retaliation that produces an injury or harm." Burlington N. & Santa Fe Ry. Co. v. White, 548
U.S. 53, 67 (2006). Moreover, even if an employee makes a claim of discrimination that is
found to be without merit, the antiretaliation provision of Title VII still protects the employee.
Hicks v. ABT Assocs., Inc., 572 F.2d 960, 969 (3d Cir. 1978)
The record before us contains no direct evidence that Plaintiff was retaliated against for
seeking informal EEO counseling on February 17, 2009. Where there is no direct evidence,
claims for discriminatory retaliation are analyzed using the framework established in McDonnell
Douglas Corp. v. Green, 411 U.S. 792 (1973). Young v. City of Philadelphia Police Dep't, 651
F. App'x. 90, 95 (3d Cir. 2016) (citing Moore v. City of Philadelphia, 461 F.3d 331, 342 (3d Cir.
2006)). "Under this framework, a plaintiff must first establish a prima facie case of retaliation
under Title VII, by showing that: (1) [he] 'engaged in [a protected] activity'; (2) 'the employer
took an adverse employment action against [him]'; and (3) 'there was a causal connection
between [his] participation in the protected activity and the adverse employment action."' Id.
(second alteration in original) (quoting Moore 461 F. 3d at 340-41). To establish the causation
element of the prima facie case, "a plaintiff must introduce evidence about the 'scope and nature
of conduct and circumstances that could support the inference' of a causal connection between
the protected activity and adverse action." Id. at 95-96 (quoting Farrell v. Planters Lifesavers
Co., 206 F.3d 271, 279 (3d Cir. 2000)). To show this causal link, "a plaintiff may rely on a
'broad array of evidence."' Marra v. Philadelphia Hous. Auth., 497 F.3d 286, 302 (3d Cir. 2007)
(quoting Farrell, 206 F.3d at 284). Temporal proximity between the protected activity and the
adverse action can support an inference of causation, but it must be "unusually suggestive."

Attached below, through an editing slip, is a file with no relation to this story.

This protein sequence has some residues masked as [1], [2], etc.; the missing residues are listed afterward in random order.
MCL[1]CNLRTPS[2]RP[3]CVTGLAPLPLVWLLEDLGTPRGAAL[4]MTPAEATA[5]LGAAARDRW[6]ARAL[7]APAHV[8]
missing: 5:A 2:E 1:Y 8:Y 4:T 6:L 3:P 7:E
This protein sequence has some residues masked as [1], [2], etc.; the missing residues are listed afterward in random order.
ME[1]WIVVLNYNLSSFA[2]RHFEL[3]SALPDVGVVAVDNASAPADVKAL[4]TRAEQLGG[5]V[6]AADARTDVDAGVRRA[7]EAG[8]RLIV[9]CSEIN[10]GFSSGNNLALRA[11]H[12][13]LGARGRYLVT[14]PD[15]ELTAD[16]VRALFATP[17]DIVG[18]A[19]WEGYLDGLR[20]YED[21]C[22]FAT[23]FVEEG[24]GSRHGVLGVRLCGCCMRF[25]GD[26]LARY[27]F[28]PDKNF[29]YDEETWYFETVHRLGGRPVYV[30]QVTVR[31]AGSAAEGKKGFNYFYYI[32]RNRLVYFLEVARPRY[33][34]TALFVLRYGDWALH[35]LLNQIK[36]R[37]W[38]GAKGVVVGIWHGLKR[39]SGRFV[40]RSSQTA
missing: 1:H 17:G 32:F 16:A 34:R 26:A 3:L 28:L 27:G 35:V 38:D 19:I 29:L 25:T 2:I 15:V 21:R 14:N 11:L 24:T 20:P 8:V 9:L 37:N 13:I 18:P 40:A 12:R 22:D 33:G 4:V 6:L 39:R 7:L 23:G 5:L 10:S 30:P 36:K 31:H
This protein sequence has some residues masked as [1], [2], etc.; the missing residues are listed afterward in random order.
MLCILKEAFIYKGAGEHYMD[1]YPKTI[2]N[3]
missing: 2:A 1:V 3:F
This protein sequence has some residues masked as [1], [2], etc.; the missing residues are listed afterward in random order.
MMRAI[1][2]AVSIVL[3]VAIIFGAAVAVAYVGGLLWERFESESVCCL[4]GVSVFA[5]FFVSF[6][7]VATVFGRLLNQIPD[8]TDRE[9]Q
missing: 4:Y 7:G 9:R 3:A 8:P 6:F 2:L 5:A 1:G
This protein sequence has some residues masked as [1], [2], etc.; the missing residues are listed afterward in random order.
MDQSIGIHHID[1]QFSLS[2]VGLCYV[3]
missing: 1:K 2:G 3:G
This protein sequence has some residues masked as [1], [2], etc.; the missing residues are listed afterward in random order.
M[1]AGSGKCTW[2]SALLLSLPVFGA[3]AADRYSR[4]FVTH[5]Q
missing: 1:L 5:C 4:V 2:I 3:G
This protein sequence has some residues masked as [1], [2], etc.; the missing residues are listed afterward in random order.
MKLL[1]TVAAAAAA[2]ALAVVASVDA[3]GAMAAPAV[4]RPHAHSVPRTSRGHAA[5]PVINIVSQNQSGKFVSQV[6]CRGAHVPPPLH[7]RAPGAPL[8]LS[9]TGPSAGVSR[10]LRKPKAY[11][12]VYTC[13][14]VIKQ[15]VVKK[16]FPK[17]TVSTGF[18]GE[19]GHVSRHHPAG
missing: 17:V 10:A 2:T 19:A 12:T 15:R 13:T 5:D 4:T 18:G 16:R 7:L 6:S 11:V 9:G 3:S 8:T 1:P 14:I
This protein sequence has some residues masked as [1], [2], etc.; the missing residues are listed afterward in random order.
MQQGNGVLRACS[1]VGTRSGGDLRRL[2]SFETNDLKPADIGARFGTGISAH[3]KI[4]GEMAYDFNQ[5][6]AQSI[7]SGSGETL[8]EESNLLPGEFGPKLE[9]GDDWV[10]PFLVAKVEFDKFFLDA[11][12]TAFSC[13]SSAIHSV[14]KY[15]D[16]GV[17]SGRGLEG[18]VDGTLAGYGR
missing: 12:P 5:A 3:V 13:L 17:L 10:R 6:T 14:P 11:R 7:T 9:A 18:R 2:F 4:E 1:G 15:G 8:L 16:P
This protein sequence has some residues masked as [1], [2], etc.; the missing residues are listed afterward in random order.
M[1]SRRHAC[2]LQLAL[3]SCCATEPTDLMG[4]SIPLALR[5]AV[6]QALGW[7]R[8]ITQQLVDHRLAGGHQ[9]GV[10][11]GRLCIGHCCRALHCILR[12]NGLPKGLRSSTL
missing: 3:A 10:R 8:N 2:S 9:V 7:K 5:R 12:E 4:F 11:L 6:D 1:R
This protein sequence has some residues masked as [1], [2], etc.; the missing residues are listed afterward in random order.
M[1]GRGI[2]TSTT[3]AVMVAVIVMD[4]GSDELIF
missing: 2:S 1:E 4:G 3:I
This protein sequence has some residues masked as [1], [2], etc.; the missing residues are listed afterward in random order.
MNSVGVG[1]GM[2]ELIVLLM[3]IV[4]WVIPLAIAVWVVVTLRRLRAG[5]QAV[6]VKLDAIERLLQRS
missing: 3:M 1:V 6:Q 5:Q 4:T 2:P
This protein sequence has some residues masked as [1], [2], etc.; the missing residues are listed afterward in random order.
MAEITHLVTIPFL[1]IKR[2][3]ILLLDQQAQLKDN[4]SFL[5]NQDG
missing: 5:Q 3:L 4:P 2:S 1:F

Farrell, 206 F.3d at 280.
If the plaintiff is successful in establishing a pnma facie case at step one of the
McDonnell Douglas framework, at step two, the burden shifts to the defendant to "'articulate a
legitimate, non-discriminatory reason for the alleged adverse employment action.'" Willis v.
UPMC Children's Hosp. of Pittsburgh, 808 F.3d 638, 644 (3d Cir. 2015) (quoting Jones v. Sch.
Dist. of Phila., 198 F.3d 403, 412 (3d Cir. 1999)). If the defendant meets its step two burden, at
step three of the McDonnell Douglas framework, the plaintiff must show by a preponderance of
the evidence that the defendant's proffered legitimate, nondiscriminatory reason was pretextual.
Id. "[T]o prove causation at the pretext stage, the plaintiff must show that [he] would not have
suffered an adverse employment action 'but for' [his] protected activity." Young, 651 Fed.
App'x. at 96 (citing Univ. of Texas Sw. Med. Ctr. v. Nassar, 133 S.Ct. 2517, 2533 (2013)). This
requires that a plaintiff "show 'both that the [Department's] proffered explanation was false, and
that retaliation was the real reason for the adverse employment action."' Young, 651 F. App'x at
99 (alteration in original) (quoting Moore, 461 F.3d at 342).
Defendant does not dispute for the purposes of this Motion that ( 1) Plaintiff "engaged in
protected activity when he contacted (the] EEO counselor to complain of alleged discrimination
based on a perceived mental disability;" and (2) "the VA later terminated [Plaintiff,] which
would constitute an adverse employment action."
(Def. Mem. at 10.)
conclude that Plaintiff has established these two elements of a prima facie case of retaliation.
However, we find that there is no record evidence to support a conclusion that there was
a causal connection between Plaintiffs EEO activity on February 17, 2009, the issuance of the
Proposed Removal Notice on April 2, 2009, and Plaintiffs termination from employment on